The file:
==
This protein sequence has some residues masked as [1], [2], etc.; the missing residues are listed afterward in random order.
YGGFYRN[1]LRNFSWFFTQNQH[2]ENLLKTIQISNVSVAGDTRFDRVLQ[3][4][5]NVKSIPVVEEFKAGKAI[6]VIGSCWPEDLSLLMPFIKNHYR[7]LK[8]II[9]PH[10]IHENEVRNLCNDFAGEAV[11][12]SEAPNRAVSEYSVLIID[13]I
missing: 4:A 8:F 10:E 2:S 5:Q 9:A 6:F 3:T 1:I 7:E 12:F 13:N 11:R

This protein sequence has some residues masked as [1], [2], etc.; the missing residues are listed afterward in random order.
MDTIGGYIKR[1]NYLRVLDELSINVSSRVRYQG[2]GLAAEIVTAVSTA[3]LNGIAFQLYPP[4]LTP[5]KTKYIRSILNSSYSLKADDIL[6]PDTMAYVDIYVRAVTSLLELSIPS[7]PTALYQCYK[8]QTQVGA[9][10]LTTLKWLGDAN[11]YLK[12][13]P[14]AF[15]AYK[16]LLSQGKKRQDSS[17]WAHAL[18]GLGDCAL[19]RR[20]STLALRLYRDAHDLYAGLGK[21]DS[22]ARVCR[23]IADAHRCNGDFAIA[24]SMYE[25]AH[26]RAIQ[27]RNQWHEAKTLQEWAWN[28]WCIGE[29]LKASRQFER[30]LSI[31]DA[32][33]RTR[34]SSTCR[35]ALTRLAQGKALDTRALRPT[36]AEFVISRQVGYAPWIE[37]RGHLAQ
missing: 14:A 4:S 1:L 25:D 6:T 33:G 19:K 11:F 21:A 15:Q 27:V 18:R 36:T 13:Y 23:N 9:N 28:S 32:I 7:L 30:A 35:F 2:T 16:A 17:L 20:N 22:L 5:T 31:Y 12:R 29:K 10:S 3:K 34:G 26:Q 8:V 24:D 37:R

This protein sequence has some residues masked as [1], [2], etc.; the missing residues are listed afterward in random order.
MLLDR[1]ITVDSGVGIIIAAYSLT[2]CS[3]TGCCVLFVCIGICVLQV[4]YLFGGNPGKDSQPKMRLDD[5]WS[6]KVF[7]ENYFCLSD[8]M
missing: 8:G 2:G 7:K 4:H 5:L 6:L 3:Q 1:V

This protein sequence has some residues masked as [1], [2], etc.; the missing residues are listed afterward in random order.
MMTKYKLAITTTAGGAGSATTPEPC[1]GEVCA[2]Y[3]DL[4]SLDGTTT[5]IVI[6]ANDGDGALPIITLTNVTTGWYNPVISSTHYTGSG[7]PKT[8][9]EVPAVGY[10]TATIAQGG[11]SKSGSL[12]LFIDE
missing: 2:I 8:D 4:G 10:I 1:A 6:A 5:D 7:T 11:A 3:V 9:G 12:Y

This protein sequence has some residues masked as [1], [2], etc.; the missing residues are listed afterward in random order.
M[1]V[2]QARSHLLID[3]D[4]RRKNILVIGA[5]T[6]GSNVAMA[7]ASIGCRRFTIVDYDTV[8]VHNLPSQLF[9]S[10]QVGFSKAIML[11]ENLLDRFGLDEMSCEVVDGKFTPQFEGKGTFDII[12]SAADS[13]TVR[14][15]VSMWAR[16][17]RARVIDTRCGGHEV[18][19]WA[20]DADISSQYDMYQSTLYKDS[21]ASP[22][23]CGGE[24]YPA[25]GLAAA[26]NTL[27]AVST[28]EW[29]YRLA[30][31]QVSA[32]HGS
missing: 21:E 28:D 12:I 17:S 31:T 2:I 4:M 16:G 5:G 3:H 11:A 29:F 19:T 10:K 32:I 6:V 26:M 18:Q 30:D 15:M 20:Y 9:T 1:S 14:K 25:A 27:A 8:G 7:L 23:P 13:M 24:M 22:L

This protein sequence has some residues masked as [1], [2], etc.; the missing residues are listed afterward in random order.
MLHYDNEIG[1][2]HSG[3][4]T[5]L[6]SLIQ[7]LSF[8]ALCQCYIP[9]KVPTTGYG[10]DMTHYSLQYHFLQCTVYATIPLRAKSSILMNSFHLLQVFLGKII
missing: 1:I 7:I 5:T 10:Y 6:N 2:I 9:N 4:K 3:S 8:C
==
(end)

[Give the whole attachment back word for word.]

This protein sequence has some residues masked as [1], [2], etc.; the missing residues are listed afterward in random order.
YGGFYRN[1]LRNFSWFFTQNQH[2]ENLLKTIQISNVSVAGDTRFDRVLQ[3][4][5]NVKSIPVVEEFKAGKAI[6]VIGSCWPEDLSLLMPFIKNHYR[7]LK[8]II[9]PH[10]IHENEVRNLCNDFAGEAV[11][12]SEAPNRAVSEYSVLIID[13]I
missing: 4:A 8:F 10:E 2:S 5:Q 9:A 6:F 3:T 1:I 7:E 12:F 13:N 11:R

This protein sequence has some residues masked as [1], [2], etc.; the missing residues are listed afterward in random order.
MDTIGGYIKR[1]NYLRVLDELSINVSSRVRYQG[2]GLAAEIVTAVSTA[3]LNGIAFQLYPP[4]LTP[5]KTKYIRSILNSSYSLKADDIL[6]PDTMAYVDIYVRAVTSLLELSIPS[7]PTALYQCYK[8]QTQVGA[9][10]LTTLKWLGDAN[11]YLK[12][13]P[14]AF[15]AYK[16]LLSQGKKRQDSS[17]WAHAL[18]GLGDCAL[19]RR[20]STLALRLYRDAHDLYAGLGK[21]DS[22]ARVCR[23]IADAHRCNGDFAIA[24]SMYE[25]AH[26]RAIQ[27]RNQWHEAKTLQEWAWN[28]WCIGE[29]LKASRQFER[30]LSI[31]DA[32][33]RTR[34]SSTCR[35]ALTRLAQGKALDTRALRPT[36]AEFVISRQVGYAPWIE[37]RGHLAQ
missing: 14:A 4:S 1:L 25:D 6:T 33:G 19:K 11:F 21:A 15:Q 27:V 18:R 36:T 13:Y 23:N 9:N 28:S 32:I 7:L 30:A 35:F 2:T 16:A 17:L 20:N 22:L 5:T 31:Y 12:R 29:K 10:S 3:K 34:G 26:Q 8:V 24:D 37:R

This protein sequence has some residues masked as [1], [2], etc.; the missing residues are listed afterward in random order.
MLLDR[1]ITVDSGVGIIIAAYSLT[2]CS[3]TGCCVLFVCIGICVLQV[4]YLFGGNPGKDSQPKMRLDD[5]WS[6]KVF[7]ENYFCLSD[8]M
missing: 8:G 2:G 7:K 4:H 5:L 6:L 3:Q 1:V

This protein sequence has some residues masked as [1], [2], etc.; the missing residues are listed afterward in random order.
MMTKYKLAITTTAGGAGSATTPEPC[1]GEVCA[2]Y[3]DL[4]SLDGTTT[5]IVI[6]ANDGDGALPIITLTNVTTGWYNPVISSTHYTGSG[7]PKT[8][9]EVPAVGY[10]TATIAQGG[11]SKSGSL[12]LFIDE
missing: 2:I 8:D 4:G 10:I 1:A 6:A 5:D 7:T 11:A 3:V 9:G 12:Y

This protein sequence has some residues masked as [1], [2], etc.; the missing residues are listed afterward in random order.
M[1]V[2]QARSHLLID[3]D[4]RRKNILVIGA[5]T[6]GSNVAMA[7]ASIGCRRFTIVDYDTV[8]VHNLPSQLF[9]S[10]QVGFSKAIML[11]ENLLDRFGLDEMSCEVVDGKFTPQFEGKGTFDII[12]SAADS[13]TVR[14][15]VSMWAR[16][17]RARVIDTRCGGHEV[18][19]WA[20]DADISSQYDMYQSTLYKDS[21]ASP[22][23]CGGE[24]YPA[25]GLAAA[26]NTL[27]AVST[28]EW[29]YRLA[30][31]QVSA[32]HGS
missing: 21:E 28:D 12:I 17:S 31:T 2:I 4:M 16:G 5:G 3:H 11:A 29:F 19:T 10:K 32:I 6:V 26:M 18:Q 30:D 15:M 20:Y 9:T 1:S 14:K 25:A 27:A 8:G 7:L 23:P 13:M 24:M 22:L

This protein sequence has some residues masked as [1], [2], etc.; the missing residues are listed afterward in random order.
MLHYDNEIG[1][2]HSG[3][4]T[5]L[6]SLIQ[7]LSF[8]ALCQCYIP[9]KVPTTGYG[10]DMTHYSLQYHFLQCTVYATIPLRAKSSILMNSFHLLQVFLGKII
missing: 1:I 7:I 5:T 10:Y 6:N 2:I 9:N 4:K 3:S 8:C